Journal article

'Snorkel' lice barrier technology reduced two co-occurring parasites, the salmon louse (Lepeophtheirus salmonis) and the amoebic gill disease causing agent (Neoparamoeba perurans), in commercial salmon sea-cages

DW Wright, LH Stien, T Dempster, T Vagseth, V Nola, J-E Fosseidengen, F Oppedal



Diverse chemical-free parasite controls are gaining status in Atlantic salmon sea-cage farming. Yet, the intricacies of their use at commercial scale, including effects on co-occurring parasites, are seldom reported. A new salmon lice prevention method involves installing a deep net roof and 'snorkel' lice barrier in cages to shelter salmon from free-living infective larvae which concentrate at shallow depths, and allows salmon to jump and re- inflate their buoyancy-regulating swim bladder by swallowing air. We document use of snorkel cages (10m deep barrier) in commercial farms, where their effects on salmon lice levels, amoebic gill disease (AGD)-related gill scores, the cage environment, ..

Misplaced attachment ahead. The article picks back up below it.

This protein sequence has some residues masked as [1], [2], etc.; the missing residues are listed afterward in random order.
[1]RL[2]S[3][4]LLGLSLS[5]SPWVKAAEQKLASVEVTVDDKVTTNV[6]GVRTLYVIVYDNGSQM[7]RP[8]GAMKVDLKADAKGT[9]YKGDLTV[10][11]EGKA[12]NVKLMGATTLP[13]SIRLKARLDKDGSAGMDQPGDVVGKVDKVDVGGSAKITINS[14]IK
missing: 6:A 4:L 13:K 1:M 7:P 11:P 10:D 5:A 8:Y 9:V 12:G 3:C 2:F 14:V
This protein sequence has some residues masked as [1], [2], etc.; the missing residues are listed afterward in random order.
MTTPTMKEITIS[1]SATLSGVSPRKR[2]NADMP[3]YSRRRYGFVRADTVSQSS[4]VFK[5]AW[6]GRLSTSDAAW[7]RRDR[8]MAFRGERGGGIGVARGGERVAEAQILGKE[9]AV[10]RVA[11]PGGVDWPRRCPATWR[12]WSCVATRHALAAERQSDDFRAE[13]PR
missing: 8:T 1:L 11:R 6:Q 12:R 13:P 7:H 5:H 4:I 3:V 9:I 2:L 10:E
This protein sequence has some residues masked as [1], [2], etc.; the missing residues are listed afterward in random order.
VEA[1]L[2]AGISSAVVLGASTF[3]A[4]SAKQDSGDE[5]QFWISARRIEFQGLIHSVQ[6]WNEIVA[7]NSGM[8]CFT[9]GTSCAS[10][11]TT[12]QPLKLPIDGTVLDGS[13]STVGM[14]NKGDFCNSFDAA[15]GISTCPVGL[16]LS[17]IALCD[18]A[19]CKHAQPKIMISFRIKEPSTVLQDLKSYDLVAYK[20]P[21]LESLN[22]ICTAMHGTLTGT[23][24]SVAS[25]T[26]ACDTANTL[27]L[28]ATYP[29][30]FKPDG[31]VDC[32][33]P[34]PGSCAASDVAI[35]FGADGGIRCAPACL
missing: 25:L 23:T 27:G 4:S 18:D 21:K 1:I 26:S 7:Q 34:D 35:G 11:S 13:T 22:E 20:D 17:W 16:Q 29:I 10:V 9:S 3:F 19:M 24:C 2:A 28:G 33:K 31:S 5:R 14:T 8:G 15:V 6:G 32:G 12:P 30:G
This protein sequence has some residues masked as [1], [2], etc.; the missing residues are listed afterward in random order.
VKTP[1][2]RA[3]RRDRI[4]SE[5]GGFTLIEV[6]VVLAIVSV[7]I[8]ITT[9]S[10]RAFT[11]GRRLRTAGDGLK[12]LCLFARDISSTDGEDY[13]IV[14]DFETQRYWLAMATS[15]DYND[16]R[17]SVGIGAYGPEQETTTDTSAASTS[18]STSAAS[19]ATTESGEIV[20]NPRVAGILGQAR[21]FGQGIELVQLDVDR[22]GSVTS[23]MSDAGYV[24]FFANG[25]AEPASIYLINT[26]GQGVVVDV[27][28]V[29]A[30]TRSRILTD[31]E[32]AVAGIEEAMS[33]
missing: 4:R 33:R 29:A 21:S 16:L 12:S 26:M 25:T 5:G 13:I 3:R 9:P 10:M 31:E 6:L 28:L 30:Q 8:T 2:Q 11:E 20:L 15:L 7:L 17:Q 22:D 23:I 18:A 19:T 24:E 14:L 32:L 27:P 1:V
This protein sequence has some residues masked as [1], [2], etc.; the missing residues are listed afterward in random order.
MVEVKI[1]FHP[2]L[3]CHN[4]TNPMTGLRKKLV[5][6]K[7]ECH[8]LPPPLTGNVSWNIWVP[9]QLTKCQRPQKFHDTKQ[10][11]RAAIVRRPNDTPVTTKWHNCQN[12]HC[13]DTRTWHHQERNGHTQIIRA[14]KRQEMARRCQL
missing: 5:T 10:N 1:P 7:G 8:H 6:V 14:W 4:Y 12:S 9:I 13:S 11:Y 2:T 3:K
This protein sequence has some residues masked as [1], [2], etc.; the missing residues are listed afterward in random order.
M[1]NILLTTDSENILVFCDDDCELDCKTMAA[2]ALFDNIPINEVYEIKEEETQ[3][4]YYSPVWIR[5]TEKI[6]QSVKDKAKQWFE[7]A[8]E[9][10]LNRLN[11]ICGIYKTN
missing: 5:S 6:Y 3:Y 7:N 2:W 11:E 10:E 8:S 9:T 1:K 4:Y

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University of Melbourne Researchers


Awarded by Norwegian Research Council

Awarded by Norwegian Seafood Fund

Funding Acknowledgements

We thank Bremnes Seashore, Marine Harvest, Geir Magne Knutsen, Jarle Langvik, Bernhard Ostebovik and farm staff for commercial salmon farm operations and access, and Samantha Bui for field work assistance. Funding was provided by farmers, the Norwegian Research Council (CREATE 841005), the VRI fund and the Norwegian Seafood Fund (900884). The work was conducted in accordance with regulations set by the authority of the Norwegian ethics committee towards research involving animals, approved by the Norwegian food safety authority.